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1

You had three separate questions there, I'll try to clarify some concepts: How can a time - varying magnetic field induce current in vertical strips Faraday's law of induction tells us how much there is electromotive force (a kind of sum of voltages that must be dissipated in the loop) along a conductive loop when a magnetic field passing through that loop ...


3

It's analogous to a fan dipole, where you feed multiple dipoles, with different resonant frequencies, in parallel, under the assumption that if one of them corresponds to the band you're transmitting on, then it will have the lowest |Z| and therefore take most of the current, while the other elements remain more-or-less inactive. Except that: It's not a ...


3

It appears that Hustler simply calls it a multiband vertical. I would call it a "center loaded fan vertical." It's definitely a vertical, being operated against some conductor that represents "ground" (e.g., auto body). And, the coil-loaded elements fan out in an arrangement similar to a fan dipole. Searching the internet turns up a ...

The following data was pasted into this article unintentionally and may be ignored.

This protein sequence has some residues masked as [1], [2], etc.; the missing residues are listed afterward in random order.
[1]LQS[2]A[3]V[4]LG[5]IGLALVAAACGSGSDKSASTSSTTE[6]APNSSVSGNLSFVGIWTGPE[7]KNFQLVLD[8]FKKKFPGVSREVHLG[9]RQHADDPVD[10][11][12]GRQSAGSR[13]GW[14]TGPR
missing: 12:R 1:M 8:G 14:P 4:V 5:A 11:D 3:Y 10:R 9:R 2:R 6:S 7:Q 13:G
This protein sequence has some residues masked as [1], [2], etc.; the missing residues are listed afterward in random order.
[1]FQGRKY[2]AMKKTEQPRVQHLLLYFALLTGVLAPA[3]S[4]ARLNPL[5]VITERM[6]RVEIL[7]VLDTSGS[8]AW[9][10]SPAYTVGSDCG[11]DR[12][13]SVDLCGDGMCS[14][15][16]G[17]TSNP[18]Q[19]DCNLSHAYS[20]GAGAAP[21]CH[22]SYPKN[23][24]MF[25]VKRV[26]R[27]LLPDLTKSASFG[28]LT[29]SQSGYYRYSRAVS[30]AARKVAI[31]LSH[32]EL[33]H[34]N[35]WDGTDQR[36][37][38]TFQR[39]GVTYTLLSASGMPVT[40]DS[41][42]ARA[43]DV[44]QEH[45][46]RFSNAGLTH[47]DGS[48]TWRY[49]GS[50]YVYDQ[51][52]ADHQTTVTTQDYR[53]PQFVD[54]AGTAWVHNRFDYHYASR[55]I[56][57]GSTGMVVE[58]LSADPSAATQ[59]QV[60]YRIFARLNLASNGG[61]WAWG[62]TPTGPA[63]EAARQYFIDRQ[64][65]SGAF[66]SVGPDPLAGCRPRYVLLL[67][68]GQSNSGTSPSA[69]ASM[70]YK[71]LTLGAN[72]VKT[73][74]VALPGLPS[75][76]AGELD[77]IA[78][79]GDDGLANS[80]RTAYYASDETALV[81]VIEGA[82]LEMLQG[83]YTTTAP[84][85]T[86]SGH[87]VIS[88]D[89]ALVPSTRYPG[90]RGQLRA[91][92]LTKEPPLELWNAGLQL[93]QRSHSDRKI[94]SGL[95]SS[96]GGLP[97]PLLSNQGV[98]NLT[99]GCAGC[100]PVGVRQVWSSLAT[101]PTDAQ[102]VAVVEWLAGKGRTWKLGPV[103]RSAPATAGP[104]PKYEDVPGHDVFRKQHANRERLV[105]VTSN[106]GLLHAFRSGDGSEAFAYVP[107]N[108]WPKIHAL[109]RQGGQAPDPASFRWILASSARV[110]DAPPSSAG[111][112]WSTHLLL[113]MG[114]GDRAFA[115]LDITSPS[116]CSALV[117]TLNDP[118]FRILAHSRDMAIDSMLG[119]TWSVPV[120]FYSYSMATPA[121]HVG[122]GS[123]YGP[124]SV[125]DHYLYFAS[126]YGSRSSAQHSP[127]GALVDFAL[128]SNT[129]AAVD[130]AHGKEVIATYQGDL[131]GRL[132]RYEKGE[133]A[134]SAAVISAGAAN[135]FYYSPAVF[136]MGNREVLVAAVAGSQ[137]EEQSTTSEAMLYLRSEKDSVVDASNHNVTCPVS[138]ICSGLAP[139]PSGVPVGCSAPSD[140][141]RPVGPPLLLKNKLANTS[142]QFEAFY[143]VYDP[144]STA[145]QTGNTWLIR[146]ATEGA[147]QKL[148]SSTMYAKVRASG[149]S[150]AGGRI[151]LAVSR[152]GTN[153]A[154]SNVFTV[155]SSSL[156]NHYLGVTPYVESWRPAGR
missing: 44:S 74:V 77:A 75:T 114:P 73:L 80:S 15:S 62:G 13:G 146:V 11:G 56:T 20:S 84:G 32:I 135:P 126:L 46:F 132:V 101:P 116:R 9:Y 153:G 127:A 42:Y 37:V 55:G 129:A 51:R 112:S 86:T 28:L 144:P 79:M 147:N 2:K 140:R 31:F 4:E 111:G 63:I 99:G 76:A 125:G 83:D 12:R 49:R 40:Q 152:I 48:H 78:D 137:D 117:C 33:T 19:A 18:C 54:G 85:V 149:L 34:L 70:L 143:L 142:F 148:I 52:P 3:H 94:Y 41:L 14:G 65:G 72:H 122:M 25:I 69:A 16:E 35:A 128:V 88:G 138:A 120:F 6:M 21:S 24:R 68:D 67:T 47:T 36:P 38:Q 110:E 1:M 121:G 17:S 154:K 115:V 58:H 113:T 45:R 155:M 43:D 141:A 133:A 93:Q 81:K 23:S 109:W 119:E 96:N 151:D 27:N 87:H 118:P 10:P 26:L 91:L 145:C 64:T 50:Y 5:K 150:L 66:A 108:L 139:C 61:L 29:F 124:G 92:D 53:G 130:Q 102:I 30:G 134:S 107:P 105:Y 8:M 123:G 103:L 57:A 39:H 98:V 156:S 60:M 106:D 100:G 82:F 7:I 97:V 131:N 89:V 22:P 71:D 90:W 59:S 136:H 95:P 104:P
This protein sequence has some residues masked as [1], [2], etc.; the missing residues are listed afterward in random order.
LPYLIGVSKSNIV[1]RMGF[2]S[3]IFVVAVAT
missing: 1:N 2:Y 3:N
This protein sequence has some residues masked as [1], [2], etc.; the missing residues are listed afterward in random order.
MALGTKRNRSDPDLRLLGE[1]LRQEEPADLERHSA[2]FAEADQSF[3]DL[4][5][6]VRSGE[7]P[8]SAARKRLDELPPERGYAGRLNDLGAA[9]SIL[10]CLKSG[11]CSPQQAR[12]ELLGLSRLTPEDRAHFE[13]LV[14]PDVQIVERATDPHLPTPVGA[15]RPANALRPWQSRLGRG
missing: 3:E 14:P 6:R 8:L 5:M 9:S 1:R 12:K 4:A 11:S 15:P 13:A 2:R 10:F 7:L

3

From what you describe, it doesn't seem the vertical elements would be fed at all. Since they pass directly through the plane of symmetry of the horizontal elements they experience no electric field along the vertical axis, and so, aren't driven at all. It's as if they aren't there. Furthermore, there's a simpler way for the antenna to be "both ...


4

From your description: the vertical polarized antenna has no feed point. Since the antennas are orthogonal and on-axis there is almost no mutual effect, no coupling: the feed impedance of the horizontal antenna does not change. (2) No need for re-adjustment of the gamma match. (3) Not any effect from the vertical antenna parts. (4) No coupling, no power ...


1

The matching circuit looks similar to the type of N:1 balun/unun used to feed an end-fed half-wave without too great an impedance mismatch. Except in this case L3 shortens the dipole at its center, and the portion below half of L3 is the counter-pose to the quarter wave section above half of L3.


3

This arrangement: simulate this circuit – Schematic created using CircuitLab is called an L-match. Adding a tap to the inductor creates an autotransformer which allows an additional degree of freedom in the tuning network. It's useful here because the impedance of the half-wave element is much too high; the autotransformer steps it down to something ...


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